How to prepare CAD Drawings for Your New Manufacturer

Posted by Mike Fil on February 13, 2018

As we’ve previously mentioned, when you’re considering moving manufacturer or reshoring your product to the USA it’s important to have design files (CAD drawings) of your product on hand. Using these files, your manufacturer can develop a deeper understanding of your product...

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Choosing the Right Color for Your Silicone or Plastic Product

Posted by Corie Yodis on March 2, 2018

The color of your plastic or silicone product can make all the difference, especially for your consumers. It’s the first thing any customer will see of a product and can make a real impact on sales. The right color choice can set you apart from competitors and other brands,...

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Choosing the Right Plastic Material for Your Product

Posted by Lynn Momrow-Zielinski on February 7, 2018

Product designers, entrepreneurs, and inventors often ask Extreme Molding for material recommendations when manufacturing their products. With thermoplastic materials (plastics, resins, or polymers that are moldable above a specific temperature and then solidify when cool)...

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Silicones vs. TPEs for Infant Care Products

Posted by Mike Fil on April 15, 2019

Designers of infant care products need safe, clean materials with the right performance properties and processing capabilities. Silicones, a group of synthetic elastomers, are used in baby care products such as pacifiers, baby bottle nipples , feeding sets, sippy tops , seals, and bottle liners. Silicones that meet FDA and USP Class VI requirements for biocompatibility are widely trusted because these materials won’t produce a toxic or immunological response when exposed to the body or bodily fluids.

Because silicones can cost more than other elastomers, some designers of infant care products may consider using thermoplastic elastomers (TPEs) instead. Like silicones, TPEs can have very low levels of extractables, compounds that migrate from the surface of an infant care product. That’s important because it’s safe to assume that anything babies touch will end up in their mouths. Rattles, bath toys, and baby grip toys aren’t supposed to be used like teething rings, but infants have their own ideas.    

Material Properties

At room temperatures, silicones and TPEs can have very similar properties. They’re also similar in appearance. At elevated temperatures, however, silicones exhibit better resistance to chemicals and abrasion. Heat and chemicals aren’t usually associated with infant care products, but consumers boil baby bottles, pacifiers , and sippy tops – or treat them with steam or chemical sterilization. Baby spoons, plates, and cups that are put in the dishwater are subjected to abrasive detergents and hot water.

When subjected to heat or repetitive usage (such as squeezing), TPEs can deform permanently. In other words, products made of these materials may not return to their original shape when heat is removed or usage stops. By contrast, silicones have superior memory and elasticity at a wide range of temperatures – including heat. Plus, silicones maintain their material properties over a virtually unlimited amount of repetitive usage.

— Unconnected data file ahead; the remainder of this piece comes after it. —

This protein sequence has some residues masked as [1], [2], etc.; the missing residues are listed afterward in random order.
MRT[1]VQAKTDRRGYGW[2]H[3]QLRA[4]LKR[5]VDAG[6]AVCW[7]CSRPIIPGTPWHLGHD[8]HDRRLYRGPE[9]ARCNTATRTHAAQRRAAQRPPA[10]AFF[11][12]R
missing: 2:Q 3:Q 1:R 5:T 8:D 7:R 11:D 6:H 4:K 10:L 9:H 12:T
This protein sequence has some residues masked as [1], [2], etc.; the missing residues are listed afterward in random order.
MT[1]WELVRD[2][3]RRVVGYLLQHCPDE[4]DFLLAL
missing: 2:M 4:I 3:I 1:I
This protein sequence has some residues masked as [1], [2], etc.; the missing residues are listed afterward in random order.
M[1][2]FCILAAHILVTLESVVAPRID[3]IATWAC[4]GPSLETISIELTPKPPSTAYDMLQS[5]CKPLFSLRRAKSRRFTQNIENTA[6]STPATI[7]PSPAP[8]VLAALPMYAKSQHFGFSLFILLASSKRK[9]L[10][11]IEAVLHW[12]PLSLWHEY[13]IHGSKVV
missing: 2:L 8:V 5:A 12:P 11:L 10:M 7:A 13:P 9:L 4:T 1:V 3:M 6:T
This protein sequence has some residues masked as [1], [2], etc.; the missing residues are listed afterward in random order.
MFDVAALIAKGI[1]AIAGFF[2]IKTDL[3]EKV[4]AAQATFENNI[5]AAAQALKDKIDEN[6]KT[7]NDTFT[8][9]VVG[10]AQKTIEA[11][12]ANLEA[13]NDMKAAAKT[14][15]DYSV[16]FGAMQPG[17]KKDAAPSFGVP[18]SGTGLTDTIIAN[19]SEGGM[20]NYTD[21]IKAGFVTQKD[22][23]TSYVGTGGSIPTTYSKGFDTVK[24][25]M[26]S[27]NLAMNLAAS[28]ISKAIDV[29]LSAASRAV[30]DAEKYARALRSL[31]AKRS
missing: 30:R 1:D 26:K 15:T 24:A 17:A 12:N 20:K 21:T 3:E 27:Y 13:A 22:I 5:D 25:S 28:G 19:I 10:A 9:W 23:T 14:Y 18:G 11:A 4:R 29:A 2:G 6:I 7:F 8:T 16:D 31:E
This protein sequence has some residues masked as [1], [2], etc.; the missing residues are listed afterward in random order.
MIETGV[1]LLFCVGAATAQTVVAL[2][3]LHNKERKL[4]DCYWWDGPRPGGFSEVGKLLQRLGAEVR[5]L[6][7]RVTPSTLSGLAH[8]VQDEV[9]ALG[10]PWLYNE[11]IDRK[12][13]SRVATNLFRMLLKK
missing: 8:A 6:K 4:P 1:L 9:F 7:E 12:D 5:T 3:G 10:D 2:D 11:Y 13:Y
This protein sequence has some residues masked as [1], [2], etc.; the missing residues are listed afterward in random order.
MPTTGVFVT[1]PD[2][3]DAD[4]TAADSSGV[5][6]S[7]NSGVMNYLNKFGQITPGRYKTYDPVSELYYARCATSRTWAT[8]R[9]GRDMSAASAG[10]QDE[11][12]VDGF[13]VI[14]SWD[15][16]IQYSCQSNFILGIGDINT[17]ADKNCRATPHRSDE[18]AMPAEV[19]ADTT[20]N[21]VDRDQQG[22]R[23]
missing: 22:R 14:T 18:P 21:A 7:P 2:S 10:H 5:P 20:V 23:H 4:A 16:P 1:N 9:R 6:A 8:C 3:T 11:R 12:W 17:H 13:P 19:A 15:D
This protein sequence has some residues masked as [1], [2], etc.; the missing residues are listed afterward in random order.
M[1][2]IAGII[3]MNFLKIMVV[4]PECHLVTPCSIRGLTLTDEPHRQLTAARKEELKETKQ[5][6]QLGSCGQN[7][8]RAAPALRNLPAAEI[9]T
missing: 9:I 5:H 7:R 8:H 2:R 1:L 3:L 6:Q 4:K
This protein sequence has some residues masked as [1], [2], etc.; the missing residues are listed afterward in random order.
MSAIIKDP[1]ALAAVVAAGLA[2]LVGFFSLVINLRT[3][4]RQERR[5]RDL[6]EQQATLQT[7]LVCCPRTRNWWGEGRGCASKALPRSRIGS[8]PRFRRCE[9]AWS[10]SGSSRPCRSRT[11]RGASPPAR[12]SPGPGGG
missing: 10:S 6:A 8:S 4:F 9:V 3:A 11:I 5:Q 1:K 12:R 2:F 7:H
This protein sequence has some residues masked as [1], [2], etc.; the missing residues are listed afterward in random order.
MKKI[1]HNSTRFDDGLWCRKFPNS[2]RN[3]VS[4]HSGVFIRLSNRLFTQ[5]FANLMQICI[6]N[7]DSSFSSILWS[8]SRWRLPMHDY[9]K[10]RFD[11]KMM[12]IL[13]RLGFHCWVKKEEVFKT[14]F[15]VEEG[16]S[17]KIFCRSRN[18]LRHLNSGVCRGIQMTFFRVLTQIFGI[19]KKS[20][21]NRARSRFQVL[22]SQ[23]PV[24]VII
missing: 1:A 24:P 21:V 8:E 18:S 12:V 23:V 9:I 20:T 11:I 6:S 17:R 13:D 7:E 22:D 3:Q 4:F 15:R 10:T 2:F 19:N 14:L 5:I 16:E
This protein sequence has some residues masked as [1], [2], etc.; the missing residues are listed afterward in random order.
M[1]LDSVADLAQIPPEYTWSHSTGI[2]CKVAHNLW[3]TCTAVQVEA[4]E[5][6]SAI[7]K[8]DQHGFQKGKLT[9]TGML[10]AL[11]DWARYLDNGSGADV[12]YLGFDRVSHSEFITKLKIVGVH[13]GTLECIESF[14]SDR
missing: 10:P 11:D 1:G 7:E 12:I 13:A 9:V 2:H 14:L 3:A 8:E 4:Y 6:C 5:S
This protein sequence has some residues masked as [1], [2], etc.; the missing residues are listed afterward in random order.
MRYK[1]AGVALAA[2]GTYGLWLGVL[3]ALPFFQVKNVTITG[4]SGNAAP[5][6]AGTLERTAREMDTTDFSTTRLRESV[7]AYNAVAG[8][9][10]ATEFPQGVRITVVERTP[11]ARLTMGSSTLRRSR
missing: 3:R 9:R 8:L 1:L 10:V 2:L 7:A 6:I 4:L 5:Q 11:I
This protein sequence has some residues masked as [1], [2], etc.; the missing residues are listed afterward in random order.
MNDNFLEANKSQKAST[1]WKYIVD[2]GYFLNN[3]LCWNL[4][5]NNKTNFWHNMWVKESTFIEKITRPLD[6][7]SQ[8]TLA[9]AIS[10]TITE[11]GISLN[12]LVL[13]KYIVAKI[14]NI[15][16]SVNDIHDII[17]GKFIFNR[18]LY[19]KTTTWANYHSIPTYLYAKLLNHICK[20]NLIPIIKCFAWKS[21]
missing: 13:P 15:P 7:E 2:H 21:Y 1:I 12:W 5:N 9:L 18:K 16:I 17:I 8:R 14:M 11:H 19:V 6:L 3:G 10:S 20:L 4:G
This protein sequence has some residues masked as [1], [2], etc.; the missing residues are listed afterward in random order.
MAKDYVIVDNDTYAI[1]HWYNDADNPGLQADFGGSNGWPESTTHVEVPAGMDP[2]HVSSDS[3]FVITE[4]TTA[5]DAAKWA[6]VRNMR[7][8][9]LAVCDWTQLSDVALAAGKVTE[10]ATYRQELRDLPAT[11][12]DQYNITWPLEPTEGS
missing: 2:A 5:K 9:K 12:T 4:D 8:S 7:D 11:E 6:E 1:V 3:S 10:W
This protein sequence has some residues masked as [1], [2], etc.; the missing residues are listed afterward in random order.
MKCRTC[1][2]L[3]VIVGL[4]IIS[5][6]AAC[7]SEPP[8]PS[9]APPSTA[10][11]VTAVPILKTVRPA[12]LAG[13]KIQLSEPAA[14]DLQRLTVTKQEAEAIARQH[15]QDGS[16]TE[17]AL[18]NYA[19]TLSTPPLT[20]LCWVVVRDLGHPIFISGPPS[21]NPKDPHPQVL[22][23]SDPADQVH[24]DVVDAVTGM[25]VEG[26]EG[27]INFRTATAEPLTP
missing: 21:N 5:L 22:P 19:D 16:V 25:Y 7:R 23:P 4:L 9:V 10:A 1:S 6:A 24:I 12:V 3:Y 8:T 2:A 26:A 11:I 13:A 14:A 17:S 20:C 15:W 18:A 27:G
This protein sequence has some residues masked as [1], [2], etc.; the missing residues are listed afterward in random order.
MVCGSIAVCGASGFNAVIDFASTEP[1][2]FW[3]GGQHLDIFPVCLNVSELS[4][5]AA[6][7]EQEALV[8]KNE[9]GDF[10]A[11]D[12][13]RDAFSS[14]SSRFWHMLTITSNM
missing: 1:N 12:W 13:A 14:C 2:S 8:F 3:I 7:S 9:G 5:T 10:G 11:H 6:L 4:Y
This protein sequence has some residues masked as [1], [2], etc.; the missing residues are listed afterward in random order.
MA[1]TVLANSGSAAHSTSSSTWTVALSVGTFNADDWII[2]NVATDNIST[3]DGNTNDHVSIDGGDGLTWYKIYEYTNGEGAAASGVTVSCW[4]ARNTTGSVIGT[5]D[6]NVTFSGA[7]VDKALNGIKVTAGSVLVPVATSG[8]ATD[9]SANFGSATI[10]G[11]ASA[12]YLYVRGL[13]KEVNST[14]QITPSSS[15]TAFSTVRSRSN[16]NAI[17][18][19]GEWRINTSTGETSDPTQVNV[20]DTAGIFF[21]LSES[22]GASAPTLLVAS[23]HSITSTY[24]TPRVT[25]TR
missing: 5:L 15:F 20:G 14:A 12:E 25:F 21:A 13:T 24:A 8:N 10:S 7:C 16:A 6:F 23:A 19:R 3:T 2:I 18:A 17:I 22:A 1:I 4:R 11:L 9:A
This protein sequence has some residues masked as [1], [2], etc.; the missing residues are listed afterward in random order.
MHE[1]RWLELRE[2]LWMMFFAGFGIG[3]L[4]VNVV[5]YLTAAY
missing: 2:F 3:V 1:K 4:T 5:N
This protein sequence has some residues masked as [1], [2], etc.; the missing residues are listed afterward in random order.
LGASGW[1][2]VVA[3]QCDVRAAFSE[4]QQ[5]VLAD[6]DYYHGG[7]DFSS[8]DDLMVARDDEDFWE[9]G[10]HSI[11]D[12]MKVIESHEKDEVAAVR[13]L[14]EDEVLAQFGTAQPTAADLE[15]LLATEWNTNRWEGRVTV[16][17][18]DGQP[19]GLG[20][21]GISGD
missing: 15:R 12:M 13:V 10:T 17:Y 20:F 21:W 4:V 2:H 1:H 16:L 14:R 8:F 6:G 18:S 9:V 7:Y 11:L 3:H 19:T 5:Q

Silicones and TPEs also differ in terms of available durometers, or hardness. Lower-durometer elastomers are softer and more compressible. Higher-durometer elastomers are harder and more impact resistant. Silicones have a typical range of 3 to 80 durometer on the Shore A scale. TPEs have a typical range of 20 to 95 (Shore A). As durometer relates to performance, silicones also have a lower-durometer “sweet spot” (50) than TPEs (70). For optimum sealing, however, 30-durometer silicone is a good choice.

For designers of infant care products, choosing an elastomer with the right durometer is critical. Teething rings that are too hard can hurt an infant’s mouth, but a grip toy that’s too soft won’t help a baby to build dexterity. For products that require a super-soft elastomer, gel-like silicones on the Shore 00 Hardness Scale have low levels of surface bleed, the release of oil from the surface of cured rubber. Super-soft TPEs are available, too, but these materials have higher levels of surface bleed.

Material Processing

Silicones and TPEs also differ in terms of material processing. Both materials support injection molding, but silicones cannot be melted and reprocessed once molding is complete. By contrast, TPEs can be re-melted and re-molded multiple times. If sustainability is part of your value proposition, or if you may need to re-work manufactured products, TPE is probably a better choice. TPEs also take less time and energy to mold. They’re easier to work with in overmolding applications, too.  

Overmolding, the process of creating a single part from two different materials, is used in infant care products like baby spoons. With overmolding, a rigid inner structure is covered by a softer material. TPEs bond not just to other TPEs, but to most common plastics. By contrast, silicones only bond readily to silicones. Plus, bonding a silicone to a plastic with low heat resistance can be especially challenging since silicone injection molding requires higher temperatures.

Before choosing an elastomer for infant care products, designers need to consider all of their application requirements. Material properties and material processing are important, but don’t forget about market acceptability. Extreme Molding can help you to determine whether silicone or TPE is the right choice for your baby care products. Contact us to learn more.

Tags: Injection Molding, Product Design, 2019, tpe, silicone